La vie et les guerres (Vietnam) du Sergent Barry Sadler, membre de l'unité d'élite Les Bérets verts,
ainsi qu'auteur, acteur et chanteur. Barry Allen Sadler est l'interprète du classique américain: 'Ballad of the Green Beret'. Marc Leepson, journaliste américain, historien, auteur et ex-militaire, nous présente avec fierté la première biographie du Sgt Barry Sadler. Les critiques sont unanimes, une biographie complète, des recherches fastidieuses, et enfin un livre qui rendra justice à la grandeur de cet homme...
"This book, like Sadler's life, is never boring, a volatile yarn about fame, fortune, comedy, and as such tales often go, tragedy. The meteoric rise and self-destructive fall of a momentary American icon." — Patrick Sheane Duncan, screenwriter and producer of Mr. Holland's Opus and the HBO miniseries Vietnam War Story
"This is a timely book that all my fellow Vietnam veterans, as well as any American fascinated by the tumultuous Sixties, will find captivating." — Richard K. Kolb, publisher and editor-in-chief (1989-2016) of VFW magazine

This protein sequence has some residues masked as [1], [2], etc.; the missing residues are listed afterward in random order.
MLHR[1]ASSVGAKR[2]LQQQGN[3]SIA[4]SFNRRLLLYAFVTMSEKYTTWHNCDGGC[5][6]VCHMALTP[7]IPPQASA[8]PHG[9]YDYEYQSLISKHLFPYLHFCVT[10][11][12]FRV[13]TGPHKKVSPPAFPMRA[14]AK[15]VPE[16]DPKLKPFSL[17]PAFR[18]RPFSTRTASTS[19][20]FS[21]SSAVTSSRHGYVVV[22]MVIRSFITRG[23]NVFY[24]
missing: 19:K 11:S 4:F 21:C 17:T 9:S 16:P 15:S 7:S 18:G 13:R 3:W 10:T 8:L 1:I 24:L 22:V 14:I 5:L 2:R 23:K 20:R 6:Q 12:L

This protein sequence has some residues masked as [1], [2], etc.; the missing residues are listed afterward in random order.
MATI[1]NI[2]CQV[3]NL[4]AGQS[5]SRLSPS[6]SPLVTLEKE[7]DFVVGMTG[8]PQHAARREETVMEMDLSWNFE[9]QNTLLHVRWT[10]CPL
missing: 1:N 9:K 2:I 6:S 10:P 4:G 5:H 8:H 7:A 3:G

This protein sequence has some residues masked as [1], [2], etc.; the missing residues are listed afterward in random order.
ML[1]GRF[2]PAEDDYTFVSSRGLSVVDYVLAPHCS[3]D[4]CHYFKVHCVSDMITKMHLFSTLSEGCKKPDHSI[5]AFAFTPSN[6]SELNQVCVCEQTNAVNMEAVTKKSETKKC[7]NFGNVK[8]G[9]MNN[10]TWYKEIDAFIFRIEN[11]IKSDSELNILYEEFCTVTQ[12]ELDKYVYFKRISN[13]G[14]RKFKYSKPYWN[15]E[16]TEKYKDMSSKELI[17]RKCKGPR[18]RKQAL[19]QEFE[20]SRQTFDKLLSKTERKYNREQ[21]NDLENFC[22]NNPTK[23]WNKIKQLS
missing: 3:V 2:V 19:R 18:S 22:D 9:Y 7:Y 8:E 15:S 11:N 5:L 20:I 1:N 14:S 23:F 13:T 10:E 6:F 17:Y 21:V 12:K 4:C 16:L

Stackpole Books is proud to announce the May 2017 release of Ballad of the Green Beret (978-0811717496, biography recounting the rough-and-tumble life of Special Forces vet and American pop culture phenomenon Barry Sadler.
In 1966, the top Billboard Hot 100 single wasn't The Rolling Stones' "Paint It Black" or the Beatles' "Yellow Submarine"--it was "The Ballad of the Green Berets," a hyper-patriotic tribute to the men of the Special Forces by Vietnam veteran, U.S. Army Staff Sergeant Barry Sadler. But Sadler's clean-cut, all-American image hid a darker side, a Hunter Thompson-esque life of booze, girls, and guns. Unable to score another hit song, he wrote a string of popular pulp fiction paperbacks that made "Rambo look like a stroll through Disneyland." He killed a lover's ex-boyfriend in Tennessee. Settling in Central America, Sadler ran guns, allegedly trained guerrillas, provided medical care to residents, and caroused at his villa. In 1988 he was shot in the head in Guatemala and died a year later. Leepson reveals the sensational details of Sadler's life vividly but soberly, setting his meteoric rise and tragic fall against the big picture of American society and culture during and after the Vietnam War.